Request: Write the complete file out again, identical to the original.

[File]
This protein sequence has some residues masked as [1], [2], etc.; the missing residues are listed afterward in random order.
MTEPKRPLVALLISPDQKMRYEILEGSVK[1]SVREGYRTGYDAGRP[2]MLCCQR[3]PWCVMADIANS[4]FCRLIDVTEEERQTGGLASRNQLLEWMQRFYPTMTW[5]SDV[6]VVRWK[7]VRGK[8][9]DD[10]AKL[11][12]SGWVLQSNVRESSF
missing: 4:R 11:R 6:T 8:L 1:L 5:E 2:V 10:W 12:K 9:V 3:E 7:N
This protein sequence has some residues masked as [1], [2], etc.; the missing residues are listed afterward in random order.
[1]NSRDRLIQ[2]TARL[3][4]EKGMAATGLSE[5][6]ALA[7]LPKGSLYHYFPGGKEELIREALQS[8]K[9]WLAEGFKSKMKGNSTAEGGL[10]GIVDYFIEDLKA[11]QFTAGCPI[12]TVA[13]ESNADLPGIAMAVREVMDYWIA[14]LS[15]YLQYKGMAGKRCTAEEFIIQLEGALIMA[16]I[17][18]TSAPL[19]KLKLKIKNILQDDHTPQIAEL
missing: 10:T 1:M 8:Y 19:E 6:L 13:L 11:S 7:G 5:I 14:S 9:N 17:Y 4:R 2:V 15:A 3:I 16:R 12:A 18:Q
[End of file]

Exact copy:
This protein sequence has some residues masked as [1], [2], etc.; the missing residues are listed afterward in random order.
MTEPKRPLVALLISPDQKMRYEILEGSVK[1]SVREGYRTGYDAGRP[2]MLCCQR[3]PWCVMADIANS[4]FCRLIDVTEEERQTGGLASRNQLLEWMQRFYPTMTW[5]SDV[6]VVRWK[7]VRGK[8][9]DD[10]AKL[11][12]SGWVLQSNVRESSF
missing: 4:R 11:R 6:T 8:L 1:L 5:E 2:V 10:W 12:K 9:V 3:E 7:N
This protein sequence has some residues masked as [1], [2], etc.; the missing residues are listed afterward in random order.
[1]NSRDRLIQ[2]TARL[3][4]EKGMAATGLSE[5][6]ALA[7]LPKGSLYHYFPGGKEELIREALQS[8]K[9]WLAEGFKSKMKGNSTAEGGL[10]GIVDYFIEDLKA[11]QFTAGCPI[12]TVA[13]ESNADLPGIAMAVREVMDYWIA[14]LS[15]YLQYKGMAGKRCTAEEFIIQLEGALIMA[16]I[17][18]TSAPL[19]KLKLKIKNILQDDHTPQIAEL
missing: 10:T 1:M 8:Y 19:E 6:L 13:L 11:S 7:G 5:I 14:S 9:N 17:Y 4:R 2:V 15:A 3:I 16:R 12:A 18:Q